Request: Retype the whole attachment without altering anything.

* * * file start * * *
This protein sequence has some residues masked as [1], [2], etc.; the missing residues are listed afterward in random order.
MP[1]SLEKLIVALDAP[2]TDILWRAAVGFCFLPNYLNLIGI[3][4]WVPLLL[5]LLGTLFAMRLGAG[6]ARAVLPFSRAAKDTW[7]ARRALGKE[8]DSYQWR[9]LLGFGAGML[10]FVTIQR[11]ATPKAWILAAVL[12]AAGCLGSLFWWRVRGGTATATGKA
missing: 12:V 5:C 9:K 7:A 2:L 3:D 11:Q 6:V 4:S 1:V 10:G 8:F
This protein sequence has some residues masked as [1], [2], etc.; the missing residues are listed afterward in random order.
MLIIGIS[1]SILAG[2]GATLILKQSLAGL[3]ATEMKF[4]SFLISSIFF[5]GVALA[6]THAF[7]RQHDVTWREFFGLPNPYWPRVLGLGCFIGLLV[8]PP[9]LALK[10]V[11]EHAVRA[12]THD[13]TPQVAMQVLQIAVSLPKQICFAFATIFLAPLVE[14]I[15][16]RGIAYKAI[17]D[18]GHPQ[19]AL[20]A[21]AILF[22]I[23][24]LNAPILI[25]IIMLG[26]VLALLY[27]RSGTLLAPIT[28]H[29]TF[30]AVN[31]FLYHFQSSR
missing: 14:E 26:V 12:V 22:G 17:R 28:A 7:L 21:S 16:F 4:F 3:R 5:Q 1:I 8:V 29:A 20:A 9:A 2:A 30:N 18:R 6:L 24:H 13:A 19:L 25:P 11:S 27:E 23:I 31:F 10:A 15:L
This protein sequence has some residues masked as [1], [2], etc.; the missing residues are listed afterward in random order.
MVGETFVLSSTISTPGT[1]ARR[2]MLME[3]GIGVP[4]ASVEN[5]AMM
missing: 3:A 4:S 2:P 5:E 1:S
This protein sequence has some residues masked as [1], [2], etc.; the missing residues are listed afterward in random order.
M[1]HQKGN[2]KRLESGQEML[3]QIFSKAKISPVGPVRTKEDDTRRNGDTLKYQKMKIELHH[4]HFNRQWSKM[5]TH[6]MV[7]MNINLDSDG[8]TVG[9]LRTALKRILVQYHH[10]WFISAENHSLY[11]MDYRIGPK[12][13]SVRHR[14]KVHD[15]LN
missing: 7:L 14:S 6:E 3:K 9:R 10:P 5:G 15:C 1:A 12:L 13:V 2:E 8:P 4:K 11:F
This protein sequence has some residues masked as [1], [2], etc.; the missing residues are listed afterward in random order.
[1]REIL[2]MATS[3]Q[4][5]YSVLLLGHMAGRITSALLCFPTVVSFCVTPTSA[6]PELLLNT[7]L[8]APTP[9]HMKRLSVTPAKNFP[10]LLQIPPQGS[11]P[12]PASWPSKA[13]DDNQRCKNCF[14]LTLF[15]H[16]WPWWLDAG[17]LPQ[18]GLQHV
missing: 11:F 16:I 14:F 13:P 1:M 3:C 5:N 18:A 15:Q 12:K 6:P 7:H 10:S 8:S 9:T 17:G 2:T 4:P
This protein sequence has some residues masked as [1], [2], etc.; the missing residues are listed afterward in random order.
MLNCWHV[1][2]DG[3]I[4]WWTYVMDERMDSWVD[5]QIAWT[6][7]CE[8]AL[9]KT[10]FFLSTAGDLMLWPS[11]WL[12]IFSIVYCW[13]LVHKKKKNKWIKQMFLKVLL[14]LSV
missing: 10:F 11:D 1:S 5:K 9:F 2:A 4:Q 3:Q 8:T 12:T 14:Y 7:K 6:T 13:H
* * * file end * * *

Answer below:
This protein sequence has some residues masked as [1], [2], etc.; the missing residues are listed afterward in random order.
MP[1]SLEKLIVALDAP[2]TDILWRAAVGFCFLPNYLNLIGI[3][4]WVPLLL[5]LLGTLFAMRLGAG[6]ARAVLPFSRAAKDTW[7]ARRALGKE[8]DSYQWR[9]LLGFGAGML[10]FVTIQR[11]ATPKAWILAAVL[12]AAGCLGSLFWWRVRGGTATATGKA
missing: 12:V 5:C 9:K 7:A 2:L 3:D 11:Q 6:V 4:S 1:V 10:G 8:F
This protein sequence has some residues masked as [1], [2], etc.; the missing residues are listed afterward in random order.
MLIIGIS[1]SILAG[2]GATLILKQSLAGL[3]ATEMKF[4]SFLISSIFF[5]GVALA[6]THAF[7]RQHDVTWREFFGLPNPYWPRVLGLGCFIGLLV[8]PP[9]LALK[10]V[11]EHAVRA[12]THD[13]TPQVAMQVLQIAVSLPKQICFAFATIFLAPLVE[14]I[15][16]RGIAYKAI[17]D[18]GHPQ[19]AL[20]A[21]AILF[22]I[23][24]LNAPILI[25]IIMLG[26]VLALLY[27]RSGTLLAPIT[28]H[29]TF[30]AVN[31]FLYHFQSSR
missing: 14:E 26:V 12:V 22:G 17:R 28:A 7:L 21:S 16:F 4:F 3:R 5:Q 1:I 8:V 29:A 20:A 9:A 2:A 30:N 18:R 6:L 24:H 13:A 19:L 25:P 11:S 27:E 23:I 31:F 10:A 15:L
This protein sequence has some residues masked as [1], [2], etc.; the missing residues are listed afterward in random order.
MVGETFVLSSTISTPGT[1]ARR[2]MLME[3]GIGVP[4]ASVEN[5]AMM
missing: 3:A 4:S 2:P 5:E 1:S
This protein sequence has some residues masked as [1], [2], etc.; the missing residues are listed afterward in random order.
M[1]HQKGN[2]KRLESGQEML[3]QIFSKAKISPVGPVRTKEDDTRRNGDTLKYQKMKIELHH[4]HFNRQWSKM[5]TH[6]MV[7]MNINLDSDG[8]TVG[9]LRTALKRILVQYHH[10]WFISAENHSLY[11]MDYRIGPK[12][13]SVRHR[14]KVHD[15]LN
missing: 7:L 14:S 6:E 3:K 9:R 10:P 5:G 15:C 1:A 12:L 13:V 2:E 8:P 4:K 11:F
This protein sequence has some residues masked as [1], [2], etc.; the missing residues are listed afterward in random order.
[1]REIL[2]MATS[3]Q[4][5]YSVLLLGHMAGRITSALLCFPTVVSFCVTPTSA[6]PELLLNT[7]L[8]APTP[9]HMKRLSVTPAKNFP[10]LLQIPPQGS[11]P[12]PASWPSKA[13]DDNQRCKNCF[14]LTLF[15]H[16]WPWWLDAG[17]LPQ[18]GLQHV
missing: 11:F 16:I 14:F 13:P 1:M 3:C 5:N 18:A 15:Q 12:K 6:P 7:H 10:S 8:S 9:T 17:G 2:T 4:P
This protein sequence has some residues masked as [1], [2], etc.; the missing residues are listed afterward in random order.
MLNCWHV[1][2]DG[3]I[4]WWTYVMDERMDSWVD[5]QIAWT[6][7]CE[8]AL[9]KT[10]FFLSTAGDLMLWPS[11]WL[12]IFSIVYCW[13]LVHKKKKNKWIKQMFLKVLL[14]LSV
missing: 10:F 11:D 1:S 5:K 9:F 2:A 4:Q 3:Q 8:T 12:T 14:Y 7:K 6:T 13:H